Your diagram is incorrect - see the one I have attached.Im not sure how to find the other 2 coordinates, how would i find it?
and how would i give the coordinates of the vertices in terms of sines and cosines, of appropriate angles?
Thanks.
Thanks, could you explain to me why the angles are 72 degrees, and hence (cos72, sin 72)? I thought the internal angles are meant to be 108?Hello gomesYour diagram is incorrect - see the one I have attached.
The angles at O are all \(\displaystyle 72^o\), so the coordinates of the points B, C, D and E are all in the form \(\displaystyle (\cos\theta, \sin\theta)\), where \(\displaystyle \theta = 72^o, 144^o, 216^o, 282^o\) respectively.
Can you complete the rest of the question?
Grandad
Correct. Each rotational symmetry has centre at the origin; the five angles of rotation are \(\displaystyle 0^o, 72^o, 144^o, 216^o, 288^o\).Thanks! I tried carrying it on, this is what i've done so far.
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Draw a diagram of the pentagon and label the vertices. Done.
Give the coordinates of the vertices in terms of sines and cosines of appropriate angles. Done.
List the symmetries of the pentagon. How would i present my answer? There are 5 rotational symmetries, and 5 reflection symmetries. How would i list each one out?
Yes.For each reflection in this list, add the line of the reflection to your diagram. I've added it in the diagram below, is that correct?
You are correct for the reflection in the purple line.Choose two of these reflections and write each symmetry in terms of the chosen reflections. I chose the purple line, and said its reflection in x-axis, with the matrice on the diagram. How would I write each symmetry in terms of the chosen reflection?
For example, reflection in the purple line produces the following permutation:For each symmetry, give the resulting permutation of the vertices. How would I do this?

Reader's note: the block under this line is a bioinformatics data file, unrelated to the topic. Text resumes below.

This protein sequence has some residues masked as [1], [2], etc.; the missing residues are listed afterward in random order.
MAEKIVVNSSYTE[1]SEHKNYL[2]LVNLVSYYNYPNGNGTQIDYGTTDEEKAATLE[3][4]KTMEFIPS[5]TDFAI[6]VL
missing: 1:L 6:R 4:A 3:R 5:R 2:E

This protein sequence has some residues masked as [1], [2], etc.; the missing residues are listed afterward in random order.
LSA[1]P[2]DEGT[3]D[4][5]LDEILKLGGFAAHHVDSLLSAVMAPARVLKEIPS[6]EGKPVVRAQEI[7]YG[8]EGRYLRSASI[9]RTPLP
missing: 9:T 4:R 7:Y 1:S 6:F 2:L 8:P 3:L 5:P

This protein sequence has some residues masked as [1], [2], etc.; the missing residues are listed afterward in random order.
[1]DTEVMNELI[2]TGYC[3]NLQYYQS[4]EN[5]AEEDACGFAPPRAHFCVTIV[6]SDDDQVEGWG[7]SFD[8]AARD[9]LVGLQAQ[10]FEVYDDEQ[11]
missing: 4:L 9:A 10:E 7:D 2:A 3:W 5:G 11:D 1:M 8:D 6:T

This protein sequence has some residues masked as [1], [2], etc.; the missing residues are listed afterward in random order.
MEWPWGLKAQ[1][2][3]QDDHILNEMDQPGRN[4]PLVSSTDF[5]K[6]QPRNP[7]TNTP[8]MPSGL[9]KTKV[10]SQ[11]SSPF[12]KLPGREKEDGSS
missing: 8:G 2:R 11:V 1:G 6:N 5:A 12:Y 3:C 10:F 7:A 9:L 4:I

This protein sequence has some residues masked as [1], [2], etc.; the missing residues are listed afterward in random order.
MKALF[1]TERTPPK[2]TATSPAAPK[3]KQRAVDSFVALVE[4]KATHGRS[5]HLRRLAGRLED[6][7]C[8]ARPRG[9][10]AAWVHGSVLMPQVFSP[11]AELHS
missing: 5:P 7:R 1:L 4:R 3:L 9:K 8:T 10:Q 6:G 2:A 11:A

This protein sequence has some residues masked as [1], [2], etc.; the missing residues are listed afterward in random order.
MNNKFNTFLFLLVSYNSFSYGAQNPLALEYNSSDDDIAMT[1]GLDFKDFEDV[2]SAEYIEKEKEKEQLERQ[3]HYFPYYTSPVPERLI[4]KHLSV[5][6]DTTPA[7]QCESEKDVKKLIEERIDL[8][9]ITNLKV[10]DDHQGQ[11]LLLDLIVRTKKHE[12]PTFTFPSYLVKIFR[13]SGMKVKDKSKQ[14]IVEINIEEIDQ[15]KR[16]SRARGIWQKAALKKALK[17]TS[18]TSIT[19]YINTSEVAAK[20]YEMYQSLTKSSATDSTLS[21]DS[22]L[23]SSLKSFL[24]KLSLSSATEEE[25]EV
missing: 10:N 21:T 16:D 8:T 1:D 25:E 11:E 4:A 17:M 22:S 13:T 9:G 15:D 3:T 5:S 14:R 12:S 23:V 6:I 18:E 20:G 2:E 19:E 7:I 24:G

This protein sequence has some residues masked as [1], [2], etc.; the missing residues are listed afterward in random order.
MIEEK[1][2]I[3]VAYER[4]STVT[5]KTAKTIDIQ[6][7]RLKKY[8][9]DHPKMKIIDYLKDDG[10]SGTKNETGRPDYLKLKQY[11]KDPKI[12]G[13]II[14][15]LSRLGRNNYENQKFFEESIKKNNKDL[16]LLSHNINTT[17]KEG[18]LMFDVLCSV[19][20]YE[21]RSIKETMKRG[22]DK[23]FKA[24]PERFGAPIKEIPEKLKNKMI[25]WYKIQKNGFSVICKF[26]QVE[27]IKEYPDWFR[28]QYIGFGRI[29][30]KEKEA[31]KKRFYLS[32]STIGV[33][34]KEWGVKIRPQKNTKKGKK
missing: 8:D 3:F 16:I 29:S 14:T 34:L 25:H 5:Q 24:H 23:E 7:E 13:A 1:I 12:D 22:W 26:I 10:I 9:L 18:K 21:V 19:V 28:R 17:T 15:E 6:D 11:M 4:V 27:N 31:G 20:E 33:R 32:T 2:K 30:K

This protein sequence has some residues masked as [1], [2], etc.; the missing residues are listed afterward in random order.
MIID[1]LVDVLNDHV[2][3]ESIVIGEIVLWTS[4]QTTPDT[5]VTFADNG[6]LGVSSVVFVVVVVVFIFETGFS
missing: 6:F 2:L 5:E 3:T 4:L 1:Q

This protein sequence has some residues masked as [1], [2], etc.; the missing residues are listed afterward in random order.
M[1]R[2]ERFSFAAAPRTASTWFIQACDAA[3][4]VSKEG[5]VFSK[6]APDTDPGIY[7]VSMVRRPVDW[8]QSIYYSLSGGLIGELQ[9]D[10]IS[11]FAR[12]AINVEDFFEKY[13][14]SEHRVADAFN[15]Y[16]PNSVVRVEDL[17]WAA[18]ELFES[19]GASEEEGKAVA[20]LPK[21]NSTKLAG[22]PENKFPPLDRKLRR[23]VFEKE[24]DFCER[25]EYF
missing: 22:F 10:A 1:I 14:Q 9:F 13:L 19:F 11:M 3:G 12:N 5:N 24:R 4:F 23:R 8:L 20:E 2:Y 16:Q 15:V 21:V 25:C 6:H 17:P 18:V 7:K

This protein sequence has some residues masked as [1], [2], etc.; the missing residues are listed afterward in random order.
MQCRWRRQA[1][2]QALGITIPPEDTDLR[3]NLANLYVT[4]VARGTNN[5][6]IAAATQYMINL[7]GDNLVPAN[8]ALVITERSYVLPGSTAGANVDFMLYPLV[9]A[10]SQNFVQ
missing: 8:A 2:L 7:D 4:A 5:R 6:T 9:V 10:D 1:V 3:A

The interior angles of \(\displaystyle 108^o\) are the angle at each vertex. Each angle at the centre of the pentagon is \(\displaystyle \frac{360}{5}=72^o\).Thanks, could you explain to me why the angles are 72 degrees, and hence (cos72, sin 72)? I thought the internal angles are meant to be 108?
Thanks, erm, could you explain this one? I thought reflecting it sends:For example, reflection in the purple line produces the following permutation:
\(\displaystyle ABCDE \to AEDCB\)
Do you see how to continue?
That's what \(\displaystyle ABCDE \to AEDCB\) means.Thanks for your help, I understand it now!
Thanks, erm, could you explain this one? I thought reflecting it sends:
B to E, E to B
C to D, D to C
A stays the same?
Read it carefully. On the second page the reflection is in a line at an angle of \(\displaystyle \theta/2\).on this page which you gave me, why is the rotation matrice only theta, but reflection two-theta?
Coordinate rotations and reflections - Wikipedia, the free encyclopedia
but on this page, why is both the rotation matrice and reflection matrice only theta?
Orthogonal matrix - Wikipedia, the free encyclopedia
thanks, sorry i got confused about the first bit.That's what \(\displaystyle ABCDE \to AEDCB\) means.
Read it carefully. On the second page the reflection is in a line at an angle of \(\displaystyle \theta/2\).
Grandad
For each symmetry, give the resulting permutation of the vertices.See, for example, here.For example, reflection in the purple line produces the following permutation:
\(\displaystyle ABCDE \to AEDCB\)
Do you see how to continue?
The question doesn't specify how you are to give the answer. It does tell you to label the vertices, so I should think that it would be OK to use these labels in your answers.For each symmetry, give the resulting permutation of the vertices.
thanks, lets say instead of writing ABCDE, to AEDCB......do you think the question wants it like:
(cos72,sin72) --- > (cos282, sin282)?
Is that how I would go about doing it?
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